Panama Papers leak claims first political scalp in Icelandic PM
Iceland's embattled prime minister has resigned after facing accusations of a conflict of interest due to offshore accounts.
Sigmundur David Gunnlaugsson has become be the first major figure brought down by a leak of more than 11 million financial documents from a Panamanian law firm showing the tax-avoidance arrangements of the rich and famous around the world.
Mr Gunnlaugsson has suggested that Sigurdur Ingi Johannsson, his Progressive Party's vice-chairman, should take over as prime minister for "an unspecified amount of time".
Iceland's president Olafur Ragnar Grimsson has not yet confirmed any changes to the leadership and the situation remained muddled as hundreds of protesters gathered outside parliament to demand Mr Gunnlaugsson's removal.
There were contradictions throughout the afternoon and evening as officials first said Mr Gunnlaugsson had resigned as prime minister, statements that were later contradicted by a statement from his press secretary which indicated he was only stepping down for a period of time.
The statement also suggested that Mr Gunnlaugsson would remain as party chairman.
It is not clear if new elections would be held or if the governing coalition will be able to weather the crisis that developed several days ago with the release of the Panama Papers.
The lack of a clear resolution angered some protesters who blew whistles and banged on pots and pans in front of parliament.
"I'm here because the government still hasn't resigned," said store manager Elfar Petursson.
"The finance minister and the interior minister are still sitting in parliament, they refuse to resign, they both have offshore accounts."
Revelations in the Panama Papers about offshore accounts held by Mr Gunnlaugsson and his wife have infuriated many residents who suffered during the financial collapse of 2008 and 2009.
Mr Gunnlaugsson has denied wrongdoing, saying he has paid taxes and did nothing illegal regarding his offshore holdings.
Opposition politicians say the holdings amount to a major conflict of interest with his job.
Mr Gunnlaugsson said his financial holdings did not affect his negotiations with Iceland's creditors during the country's acute financial crisis, although those assertions did little to quell the controversy.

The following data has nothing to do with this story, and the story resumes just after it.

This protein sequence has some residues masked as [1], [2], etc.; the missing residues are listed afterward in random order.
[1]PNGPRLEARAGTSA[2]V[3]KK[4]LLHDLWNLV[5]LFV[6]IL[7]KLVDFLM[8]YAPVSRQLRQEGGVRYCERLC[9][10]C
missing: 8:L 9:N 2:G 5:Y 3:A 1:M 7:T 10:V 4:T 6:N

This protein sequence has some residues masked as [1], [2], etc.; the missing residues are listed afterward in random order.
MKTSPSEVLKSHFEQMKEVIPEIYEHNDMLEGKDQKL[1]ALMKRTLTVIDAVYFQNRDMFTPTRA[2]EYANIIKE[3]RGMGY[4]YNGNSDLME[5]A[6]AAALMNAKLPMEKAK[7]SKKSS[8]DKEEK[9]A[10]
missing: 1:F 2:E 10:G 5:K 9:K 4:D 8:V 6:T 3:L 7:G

The prime minister sought at first to dissolve parliament and call an early election, but president Olafur Ragnar Grimsson said he wanted to consult with other party leaders before agreeing to end the coalition government between Mr Gunnlaugsson's centre-right Progressive Party and the Independence Party.
Mr Grimsson said: "I need to determine if there is support for dissolving (parliament) within the ruling coalition and others. The prime minister could not confirm this for me, and therefore I am not prepared at this time to dissolve parliament."
The president met with Independence Party members to discuss the governmental crisis. Gudlaugur Thor Thordarson, chairman of the Independence Party, criticised the prime minister for unilaterally seeking to dissolve parliament.
He said: "It was a total surprise for us to see that. I don't think it was the rational thing to do. I've never seen it done before in Icelandic politics and I hope that I will not see it again."
The impact in Iceland from the leaks has been the most dramatic, but leading officials in Russia, Ukraine, China, Argentina and other countries are also facing questions about possibly dubious offshore schemes used by the global elite.
The leaked documents allege that Mr Gunnlaugsson and his wife set up a company called Wintris in the British Virgin Islands with the help of Mossack Fonseca, the Panamanian law firm at the centre of the story. Mr Gunnlaugsson is accused of a conflict of interest for failing to disclose his involvement in the company, which held interests in failed Icelandic banks that his government was responsible for overseeing.
Arni Pall Arnason, leader of the opposition Social Democratic Alliance, said Mr Gunnlaugsson's position was not tenable.
"I think it's obvious that we cannot tolerate a leadership that is linked to offshore holdings," he said. "Iceland cannot be the only western European democratic country with a political leadership in that position."
Iceland, a volcanic island nation with a population of 330,000, was rocked by a prolonged financial crisis when its main commercial banks collapsed within a week of one another in 2008.
Since then, Icelanders have weathered a recession and been subjected to tough capital controls - another reason the prime minister's offshore holdings rankle many people.